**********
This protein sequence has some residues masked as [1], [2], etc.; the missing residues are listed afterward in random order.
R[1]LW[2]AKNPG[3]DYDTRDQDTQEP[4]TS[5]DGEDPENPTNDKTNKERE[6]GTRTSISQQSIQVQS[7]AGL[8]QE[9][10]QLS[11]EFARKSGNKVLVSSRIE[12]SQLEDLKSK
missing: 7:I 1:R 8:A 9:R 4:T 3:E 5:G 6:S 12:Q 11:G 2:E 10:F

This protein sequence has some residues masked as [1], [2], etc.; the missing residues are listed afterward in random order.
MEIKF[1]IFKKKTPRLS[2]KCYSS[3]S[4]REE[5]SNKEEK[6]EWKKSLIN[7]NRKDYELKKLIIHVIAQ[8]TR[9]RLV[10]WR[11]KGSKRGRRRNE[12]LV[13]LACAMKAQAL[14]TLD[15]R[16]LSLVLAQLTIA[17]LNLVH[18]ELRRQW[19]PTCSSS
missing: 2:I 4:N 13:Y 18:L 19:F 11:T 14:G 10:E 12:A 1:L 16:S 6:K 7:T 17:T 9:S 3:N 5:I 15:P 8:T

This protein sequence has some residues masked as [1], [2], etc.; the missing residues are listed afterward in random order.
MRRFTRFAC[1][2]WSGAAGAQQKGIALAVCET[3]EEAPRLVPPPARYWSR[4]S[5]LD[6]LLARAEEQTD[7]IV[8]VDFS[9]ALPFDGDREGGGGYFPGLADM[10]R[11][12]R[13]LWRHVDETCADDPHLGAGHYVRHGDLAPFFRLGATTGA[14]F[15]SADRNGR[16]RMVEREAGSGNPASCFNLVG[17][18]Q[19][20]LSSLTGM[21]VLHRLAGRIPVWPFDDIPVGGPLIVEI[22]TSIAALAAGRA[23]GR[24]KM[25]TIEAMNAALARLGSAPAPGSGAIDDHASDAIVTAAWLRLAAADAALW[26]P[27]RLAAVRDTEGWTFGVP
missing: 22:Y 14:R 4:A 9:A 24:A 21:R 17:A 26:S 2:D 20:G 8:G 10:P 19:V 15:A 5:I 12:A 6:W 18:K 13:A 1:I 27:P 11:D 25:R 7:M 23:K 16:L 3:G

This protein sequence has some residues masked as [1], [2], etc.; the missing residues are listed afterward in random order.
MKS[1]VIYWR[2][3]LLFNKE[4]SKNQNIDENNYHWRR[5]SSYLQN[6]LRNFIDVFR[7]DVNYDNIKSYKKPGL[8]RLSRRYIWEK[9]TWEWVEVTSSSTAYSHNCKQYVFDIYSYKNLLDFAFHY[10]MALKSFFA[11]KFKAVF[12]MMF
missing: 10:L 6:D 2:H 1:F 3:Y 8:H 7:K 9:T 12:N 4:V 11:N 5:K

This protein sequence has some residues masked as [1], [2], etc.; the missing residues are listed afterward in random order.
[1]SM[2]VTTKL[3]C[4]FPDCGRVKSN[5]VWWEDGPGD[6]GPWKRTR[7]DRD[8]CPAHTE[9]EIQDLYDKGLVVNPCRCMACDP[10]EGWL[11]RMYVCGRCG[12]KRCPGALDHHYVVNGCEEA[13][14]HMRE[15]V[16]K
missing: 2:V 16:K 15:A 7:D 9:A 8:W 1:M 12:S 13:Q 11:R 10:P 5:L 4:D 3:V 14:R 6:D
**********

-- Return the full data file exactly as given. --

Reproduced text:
This protein sequence has some residues masked as [1], [2], etc.; the missing residues are listed afterward in random order.
R[1]LW[2]AKNPG[3]DYDTRDQDTQEP[4]TS[5]DGEDPENPTNDKTNKERE[6]GTRTSISQQSIQVQS[7]AGL[8]QE[9][10]QLS[11]EFARKSGNKVLVSSRIE[12]SQLEDLKSK
missing: 7:I 1:R 8:A 9:R 4:T 3:E 5:G 6:S 12:Q 11:G 2:E 10:F

This protein sequence has some residues masked as [1], [2], etc.; the missing residues are listed afterward in random order.
MEIKF[1]IFKKKTPRLS[2]KCYSS[3]S[4]REE[5]SNKEEK[6]EWKKSLIN[7]NRKDYELKKLIIHVIAQ[8]TR[9]RLV[10]WR[11]KGSKRGRRRNE[12]LV[13]LACAMKAQAL[14]TLD[15]R[16]LSLVLAQLTIA[17]LNLVH[18]ELRRQW[19]PTCSSS
missing: 2:I 4:N 13:Y 18:L 19:F 11:T 14:G 10:E 12:A 1:L 16:S 6:K 7:T 17:T 9:S 3:N 5:I 15:P 8:T

This protein sequence has some residues masked as [1], [2], etc.; the missing residues are listed afterward in random order.
MRRFTRFAC[1][2]WSGAAGAQQKGIALAVCET[3]EEAPRLVPPPARYWSR[4]S[5]LD[6]LLARAEEQTD[7]IV[8]VDFS[9]ALPFDGDREGGGGYFPGLADM[10]R[11][12]R[13]LWRHVDETCADDPHLGAGHYVRHGDLAPFFRLGATTGA[14]F[15]SADRNGR[16]RMVEREAGSGNPASCFNLVG[17][18]Q[19][20]LSSLTGM[21]VLHRLAGRIPVWPFDDIPVGGPLIVEI[22]TSIAALAAGRA[23]GR[24]KM[25]TIEAMNAALARLGSAPAPGSGAIDDHASDAIVTAAWLRLAAADAALW[26]P[27]RLAAVRDTEGWTFGVP
missing: 22:Y 14:R 4:A 9:A 24:A 21:R 17:A 26:S 2:D 20:G 8:G 10:P 19:V 15:A 5:I 12:A 6:W 18:K 13:A 1:I 27:P 11:D 25:R 7:M 23:K 16:L 3:G

This protein sequence has some residues masked as [1], [2], etc.; the missing residues are listed afterward in random order.
MKS[1]VIYWR[2][3]LLFNKE[4]SKNQNIDENNYHWRR[5]SSYLQN[6]LRNFIDVFR[7]DVNYDNIKSYKKPGL[8]RLSRRYIWEK[9]TWEWVEVTSSSTAYSHNCKQYVFDIYSYKNLLDFAFHY[10]MALKSFFA[11]KFKAVF[12]MMF
missing: 10:L 6:D 2:H 1:F 3:Y 8:H 7:K 9:T 12:N 4:V 11:N 5:K

This protein sequence has some residues masked as [1], [2], etc.; the missing residues are listed afterward in random order.
[1]SM[2]VTTKL[3]C[4]FPDCGRVKSN[5]VWWEDGPGD[6]GPWKRTR[7]DRD[8]CPAHTE[9]EIQDLYDKGLVVNPCRCMACDP[10]EGWL[11]RMYVCGRCG[12]KRCPGALDHHYVVNGCEEA[13][14]HMRE[15]V[16]K
missing: 2:V 16:K 15:A 7:D 9:A 8:W 1:M 12:S 13:Q 11:R 10:P 5:L 4:D 3:V 14:R 6:D